There are plenty of art galleries, cafés, and gift shops to explore, plus you can access many walks along the coast here.
Thomas Hardy fans will also love Boscastle for the fact that this was the spot he met his wife Emma. He also used the location for his ‘A Pair of Blue Eyes’.
The highlight of any visit is the mystical Witchcraft Museum which has been here since the 1960s.
The Pixie house was one of my favourite shops as a child that is set in a quirky 300-year-old cottage. It’s now been transformed into Harbour Light Tea Garden.
A stroll along Boscastle Harbour to the headland is a must and from here you can see the Devil’s Bellows which is a blowhole on the cliff!
Tintagel Castle & Merlin’s Cave
Tintagel Castle is easily one of the most famous historic sites in all of Britain due to its links with the Arthurian tales.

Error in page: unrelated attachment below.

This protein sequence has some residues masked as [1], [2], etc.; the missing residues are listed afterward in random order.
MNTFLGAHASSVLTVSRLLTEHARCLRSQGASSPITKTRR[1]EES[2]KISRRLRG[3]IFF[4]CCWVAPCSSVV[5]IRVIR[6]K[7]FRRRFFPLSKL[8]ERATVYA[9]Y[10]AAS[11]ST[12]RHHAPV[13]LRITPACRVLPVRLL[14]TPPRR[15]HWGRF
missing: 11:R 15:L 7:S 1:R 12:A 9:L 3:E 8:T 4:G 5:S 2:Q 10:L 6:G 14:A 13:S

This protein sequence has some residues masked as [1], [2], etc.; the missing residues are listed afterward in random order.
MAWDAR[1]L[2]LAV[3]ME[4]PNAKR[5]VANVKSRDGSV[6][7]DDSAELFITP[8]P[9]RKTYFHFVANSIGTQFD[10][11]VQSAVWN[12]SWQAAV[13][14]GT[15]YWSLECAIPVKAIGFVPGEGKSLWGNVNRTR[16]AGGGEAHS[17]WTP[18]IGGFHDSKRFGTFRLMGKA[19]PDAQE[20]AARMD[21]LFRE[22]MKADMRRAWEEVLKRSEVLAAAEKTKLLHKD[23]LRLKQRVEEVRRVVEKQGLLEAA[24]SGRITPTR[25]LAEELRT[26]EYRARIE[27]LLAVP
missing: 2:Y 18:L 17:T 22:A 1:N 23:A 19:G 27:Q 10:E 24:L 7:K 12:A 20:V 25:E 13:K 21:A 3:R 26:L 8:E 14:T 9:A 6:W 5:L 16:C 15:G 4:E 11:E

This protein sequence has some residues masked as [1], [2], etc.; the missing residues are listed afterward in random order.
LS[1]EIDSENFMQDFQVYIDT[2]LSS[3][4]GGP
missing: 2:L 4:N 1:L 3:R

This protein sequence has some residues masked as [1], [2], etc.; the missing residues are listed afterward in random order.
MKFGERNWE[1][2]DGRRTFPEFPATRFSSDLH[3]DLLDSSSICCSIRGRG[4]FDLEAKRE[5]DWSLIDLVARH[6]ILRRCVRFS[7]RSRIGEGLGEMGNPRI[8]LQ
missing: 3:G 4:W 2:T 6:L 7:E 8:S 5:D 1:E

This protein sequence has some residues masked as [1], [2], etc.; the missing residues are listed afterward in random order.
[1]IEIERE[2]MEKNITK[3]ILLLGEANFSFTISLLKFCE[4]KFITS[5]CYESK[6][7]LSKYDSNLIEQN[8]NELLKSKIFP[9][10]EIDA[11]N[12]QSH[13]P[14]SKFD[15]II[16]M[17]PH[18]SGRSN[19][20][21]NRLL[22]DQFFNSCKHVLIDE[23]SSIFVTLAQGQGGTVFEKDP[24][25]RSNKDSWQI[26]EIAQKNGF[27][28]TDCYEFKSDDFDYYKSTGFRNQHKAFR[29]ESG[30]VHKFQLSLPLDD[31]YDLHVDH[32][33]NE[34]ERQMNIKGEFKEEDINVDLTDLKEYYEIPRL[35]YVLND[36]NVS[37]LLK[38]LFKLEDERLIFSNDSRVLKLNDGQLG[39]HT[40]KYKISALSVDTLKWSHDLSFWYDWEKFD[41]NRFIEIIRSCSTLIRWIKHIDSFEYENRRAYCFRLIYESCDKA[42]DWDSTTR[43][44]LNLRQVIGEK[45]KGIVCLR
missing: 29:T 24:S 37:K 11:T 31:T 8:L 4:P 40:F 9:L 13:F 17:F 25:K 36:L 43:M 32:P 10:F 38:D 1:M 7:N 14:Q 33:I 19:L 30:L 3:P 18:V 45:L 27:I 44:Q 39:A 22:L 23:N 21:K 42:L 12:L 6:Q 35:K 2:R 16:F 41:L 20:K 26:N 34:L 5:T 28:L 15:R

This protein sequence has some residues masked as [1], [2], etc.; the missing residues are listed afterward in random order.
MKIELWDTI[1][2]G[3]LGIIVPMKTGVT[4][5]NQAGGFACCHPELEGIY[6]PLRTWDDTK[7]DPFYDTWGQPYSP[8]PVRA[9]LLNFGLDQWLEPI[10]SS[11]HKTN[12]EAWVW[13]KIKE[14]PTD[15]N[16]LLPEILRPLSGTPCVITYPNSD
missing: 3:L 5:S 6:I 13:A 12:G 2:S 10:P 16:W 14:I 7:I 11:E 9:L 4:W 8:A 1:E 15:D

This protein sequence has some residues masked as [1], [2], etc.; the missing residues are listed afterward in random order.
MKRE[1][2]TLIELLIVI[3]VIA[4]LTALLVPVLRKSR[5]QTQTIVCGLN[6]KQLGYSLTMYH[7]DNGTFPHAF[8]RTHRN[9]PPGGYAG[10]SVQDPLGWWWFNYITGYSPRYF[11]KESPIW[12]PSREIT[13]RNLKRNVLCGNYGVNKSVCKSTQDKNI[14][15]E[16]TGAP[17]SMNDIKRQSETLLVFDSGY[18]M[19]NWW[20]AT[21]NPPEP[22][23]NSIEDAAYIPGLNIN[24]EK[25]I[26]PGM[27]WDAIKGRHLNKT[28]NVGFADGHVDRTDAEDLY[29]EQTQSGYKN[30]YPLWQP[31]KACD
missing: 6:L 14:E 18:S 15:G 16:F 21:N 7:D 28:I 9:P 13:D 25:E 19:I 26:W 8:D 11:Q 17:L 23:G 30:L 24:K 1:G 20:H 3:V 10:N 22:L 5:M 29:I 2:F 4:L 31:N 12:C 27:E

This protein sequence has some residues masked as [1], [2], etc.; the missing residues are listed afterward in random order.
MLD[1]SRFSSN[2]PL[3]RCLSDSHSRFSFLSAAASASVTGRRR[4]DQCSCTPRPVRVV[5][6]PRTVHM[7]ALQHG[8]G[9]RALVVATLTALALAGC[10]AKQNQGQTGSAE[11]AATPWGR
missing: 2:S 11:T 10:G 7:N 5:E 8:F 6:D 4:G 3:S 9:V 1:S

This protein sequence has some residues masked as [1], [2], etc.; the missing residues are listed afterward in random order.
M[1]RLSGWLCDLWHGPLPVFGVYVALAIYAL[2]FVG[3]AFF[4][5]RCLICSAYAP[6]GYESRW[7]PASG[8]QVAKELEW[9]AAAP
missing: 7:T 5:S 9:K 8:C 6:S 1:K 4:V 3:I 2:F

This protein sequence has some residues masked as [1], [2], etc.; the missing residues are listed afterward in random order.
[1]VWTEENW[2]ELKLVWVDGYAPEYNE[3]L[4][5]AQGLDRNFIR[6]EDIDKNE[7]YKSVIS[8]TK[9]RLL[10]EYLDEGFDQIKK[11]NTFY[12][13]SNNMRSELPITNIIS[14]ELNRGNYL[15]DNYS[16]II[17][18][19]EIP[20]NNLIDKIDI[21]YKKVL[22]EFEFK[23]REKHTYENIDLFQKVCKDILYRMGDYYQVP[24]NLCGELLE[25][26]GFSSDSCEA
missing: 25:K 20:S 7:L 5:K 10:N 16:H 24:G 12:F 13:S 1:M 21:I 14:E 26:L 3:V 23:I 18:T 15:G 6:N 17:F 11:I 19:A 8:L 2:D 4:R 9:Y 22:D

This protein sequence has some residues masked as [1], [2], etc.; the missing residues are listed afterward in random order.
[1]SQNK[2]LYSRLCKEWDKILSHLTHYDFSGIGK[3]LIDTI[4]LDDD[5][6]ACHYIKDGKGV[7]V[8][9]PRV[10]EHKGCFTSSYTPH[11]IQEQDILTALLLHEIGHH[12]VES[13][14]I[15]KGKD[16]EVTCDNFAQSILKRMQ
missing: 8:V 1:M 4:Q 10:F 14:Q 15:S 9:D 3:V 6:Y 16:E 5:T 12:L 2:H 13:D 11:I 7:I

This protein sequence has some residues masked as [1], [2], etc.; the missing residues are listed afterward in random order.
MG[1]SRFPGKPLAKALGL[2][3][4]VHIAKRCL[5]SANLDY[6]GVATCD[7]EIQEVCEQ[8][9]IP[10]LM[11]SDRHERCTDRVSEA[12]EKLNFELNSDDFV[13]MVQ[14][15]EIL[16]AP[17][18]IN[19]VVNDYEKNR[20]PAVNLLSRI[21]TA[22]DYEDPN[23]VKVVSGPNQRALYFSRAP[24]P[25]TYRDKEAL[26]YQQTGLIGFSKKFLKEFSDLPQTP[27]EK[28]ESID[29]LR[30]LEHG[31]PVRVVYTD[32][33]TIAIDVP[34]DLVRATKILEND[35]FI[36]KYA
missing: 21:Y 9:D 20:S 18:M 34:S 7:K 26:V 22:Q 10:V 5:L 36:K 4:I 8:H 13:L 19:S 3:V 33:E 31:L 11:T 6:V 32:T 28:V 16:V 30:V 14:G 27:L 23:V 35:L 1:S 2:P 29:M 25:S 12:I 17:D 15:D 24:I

According to legends, this was the place where King Arthur was conceived by King Uther Pendragon and Lady Igraine with the help of Merlin the wizard.
It is also believed to be the legendary location of Camelot Castle and the Knights of the Round Table!
Whether you believe the legends or not the ruined castle on top of Tintagel Island is well worth visiting. The views from the top are spectacular.
Most of the fortification was destroyed years ago but English Heritage has done a great job in recreating what the castle and grounds would have looked like in medieval times!
You can also get a picture with King Arthur as there is a statue of him on the headland.
Recently, they have revealed a brand new footbridge that connects the two sides of Tintagel Castle for the first time in 500 years.
After, make sure to pay a visit to Merlin’s Cave. According to the legends, this is where Merlin lived beneath Camelot castle. It’s FREE.